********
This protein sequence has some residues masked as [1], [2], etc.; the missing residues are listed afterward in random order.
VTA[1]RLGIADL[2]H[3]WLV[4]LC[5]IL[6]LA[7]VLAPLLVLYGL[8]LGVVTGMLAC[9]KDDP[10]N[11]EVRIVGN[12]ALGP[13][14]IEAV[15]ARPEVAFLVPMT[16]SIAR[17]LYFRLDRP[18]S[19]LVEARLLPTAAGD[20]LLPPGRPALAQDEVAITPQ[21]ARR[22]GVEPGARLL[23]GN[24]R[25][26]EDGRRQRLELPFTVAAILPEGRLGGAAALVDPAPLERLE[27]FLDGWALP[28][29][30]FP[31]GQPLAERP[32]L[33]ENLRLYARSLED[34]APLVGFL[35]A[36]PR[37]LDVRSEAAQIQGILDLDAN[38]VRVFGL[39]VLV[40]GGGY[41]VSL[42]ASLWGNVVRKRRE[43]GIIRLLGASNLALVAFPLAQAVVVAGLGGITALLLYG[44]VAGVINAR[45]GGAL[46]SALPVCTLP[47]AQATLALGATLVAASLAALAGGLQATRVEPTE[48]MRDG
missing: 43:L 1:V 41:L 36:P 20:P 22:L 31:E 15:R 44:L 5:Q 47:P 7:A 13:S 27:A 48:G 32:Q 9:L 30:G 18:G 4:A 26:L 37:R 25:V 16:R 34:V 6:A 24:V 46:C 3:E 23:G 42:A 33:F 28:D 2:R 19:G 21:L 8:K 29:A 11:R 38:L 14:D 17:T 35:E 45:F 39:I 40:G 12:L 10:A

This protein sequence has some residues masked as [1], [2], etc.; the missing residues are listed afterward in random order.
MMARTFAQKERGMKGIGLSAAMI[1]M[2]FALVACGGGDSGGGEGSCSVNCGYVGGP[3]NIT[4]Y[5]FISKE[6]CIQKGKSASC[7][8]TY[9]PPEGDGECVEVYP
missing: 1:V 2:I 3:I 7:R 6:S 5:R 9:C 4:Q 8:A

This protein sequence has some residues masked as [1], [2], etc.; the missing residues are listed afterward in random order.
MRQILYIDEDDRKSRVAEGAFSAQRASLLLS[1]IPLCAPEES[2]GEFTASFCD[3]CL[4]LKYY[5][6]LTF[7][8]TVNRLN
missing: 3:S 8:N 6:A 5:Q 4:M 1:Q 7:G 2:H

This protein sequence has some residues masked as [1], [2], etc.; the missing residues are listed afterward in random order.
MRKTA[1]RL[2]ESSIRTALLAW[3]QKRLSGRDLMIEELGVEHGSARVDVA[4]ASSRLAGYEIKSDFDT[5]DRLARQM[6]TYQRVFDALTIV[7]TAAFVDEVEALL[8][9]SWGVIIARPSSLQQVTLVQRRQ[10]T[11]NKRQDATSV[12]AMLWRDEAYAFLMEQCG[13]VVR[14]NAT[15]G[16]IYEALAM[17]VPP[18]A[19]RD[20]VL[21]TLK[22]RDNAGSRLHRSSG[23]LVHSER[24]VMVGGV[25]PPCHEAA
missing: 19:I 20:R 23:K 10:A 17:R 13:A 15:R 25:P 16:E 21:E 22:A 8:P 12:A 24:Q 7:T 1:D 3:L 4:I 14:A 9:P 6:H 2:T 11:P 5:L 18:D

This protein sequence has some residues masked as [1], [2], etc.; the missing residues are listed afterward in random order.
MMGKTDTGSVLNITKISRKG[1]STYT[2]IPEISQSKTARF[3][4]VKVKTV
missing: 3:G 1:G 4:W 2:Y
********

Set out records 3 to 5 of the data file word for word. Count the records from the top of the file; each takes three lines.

This protein sequence has some residues masked as [1], [2], etc.; the missing residues are listed afterward in random order.
MRQILYIDEDDRKSRVAEGAFSAQRASLLLS[1]IPLCAPEES[2]GEFTASFCD[3]CL[4]LKYY[5][6]LTF[7][8]TVNRLN
missing: 3:S 8:N 6:A 5:Q 4:M 1:Q 7:G 2:H

This protein sequence has some residues masked as [1], [2], etc.; the missing residues are listed afterward in random order.
MRKTA[1]RL[2]ESSIRTALLAW[3]QKRLSGRDLMIEELGVEHGSARVDVA[4]ASSRLAGYEIKSDFDT[5]DRLARQM[6]TYQRVFDALTIV[7]TAAFVDEVEALL[8][9]SWGVIIARPSSLQQVTLVQRRQ[10]T[11]NKRQDATSV[12]AMLWRDEAYAFLMEQCG[13]VVR[14]NAT[15]G[16]IYEALAM[17]VPP[18]A[19]RD[20]VL[21]TLK[22]RDNAGSRLHRSSG[23]LVHSER[24]VMVGGV[25]PPCHEAA
missing: 19:I 20:R 23:K 10:A 17:R 13:A 15:R 25:P 16:E 21:E 22:A 8:P 12:A 24:Q 7:T 1:D 3:L 4:I 14:A 9:P 6:H 2:T 11:P 5:L 18:D

This protein sequence has some residues masked as [1], [2], etc.; the missing residues are listed afterward in random order.
MMGKTDTGSVLNITKISRKG[1]STYT[2]IPEISQSKTARF[3][4]VKVKTV
missing: 3:G 1:G 4:W 2:Y